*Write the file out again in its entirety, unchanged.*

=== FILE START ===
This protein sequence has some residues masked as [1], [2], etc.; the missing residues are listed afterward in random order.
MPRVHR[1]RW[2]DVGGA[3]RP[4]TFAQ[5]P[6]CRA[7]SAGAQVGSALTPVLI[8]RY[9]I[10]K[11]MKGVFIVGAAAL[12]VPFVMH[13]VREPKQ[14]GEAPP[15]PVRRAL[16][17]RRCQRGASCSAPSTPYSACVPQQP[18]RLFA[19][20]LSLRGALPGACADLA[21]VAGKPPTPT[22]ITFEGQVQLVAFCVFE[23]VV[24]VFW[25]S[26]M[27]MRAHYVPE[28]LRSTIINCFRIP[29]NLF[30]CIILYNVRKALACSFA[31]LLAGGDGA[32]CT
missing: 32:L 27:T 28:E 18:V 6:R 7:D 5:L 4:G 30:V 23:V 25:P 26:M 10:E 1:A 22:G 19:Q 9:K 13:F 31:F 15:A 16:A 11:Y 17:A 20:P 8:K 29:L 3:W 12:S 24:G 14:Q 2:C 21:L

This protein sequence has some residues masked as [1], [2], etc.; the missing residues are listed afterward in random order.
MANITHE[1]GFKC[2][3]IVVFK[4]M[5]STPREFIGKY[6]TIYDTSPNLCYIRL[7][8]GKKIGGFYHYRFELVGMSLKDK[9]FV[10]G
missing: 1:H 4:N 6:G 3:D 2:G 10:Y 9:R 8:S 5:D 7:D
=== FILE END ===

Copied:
This protein sequence has some residues masked as [1], [2], etc.; the missing residues are listed afterward in random order.
MPRVHR[1]RW[2]DVGGA[3]RP[4]TFAQ[5]P[6]CRA[7]SAGAQVGSALTPVLI[8]RY[9]I[10]K[11]MKGVFIVGAAAL[12]VPFVMH[13]VREPKQ[14]GEAPP[15]PVRRAL[16][17]RRCQRGASCSAPSTPYSACVPQQP[18]RLFA[19][20]LSLRGALPGACADLA[21]VAGKPPTPT[22]ITFEGQVQLVAFCVFE[23]VV[24]VFW[25]S[26]M[27]MRAHYVPE[28]LRSTIINCFRIP[29]NLF[30]CIILYNVRKALACSFA[31]LLAGGDGA[32]CT
missing: 32:L 27:T 28:E 18:V 6:R 7:D 5:L 4:G 30:V 23:V 25:P 26:M 10:E 1:A 22:G 19:Q 9:K 13:F 31:F 15:A 16:A 11:Y 17:A 20:P 8:K 29:L 3:W 12:S 24:G 14:Q 2:C 21:L

This protein sequence has some residues masked as [1], [2], etc.; the missing residues are listed afterward in random order.
MANITHE[1]GFKC[2][3]IVVFK[4]M[5]STPREFIGKY[6]TIYDTSPNLCYIRL[7][8]GKKIGGFYHYRFELVGMSLKDK[9]FV[10]G
missing: 1:H 4:N 6:G 3:D 2:G 10:Y 9:R 8:S 5:D 7:D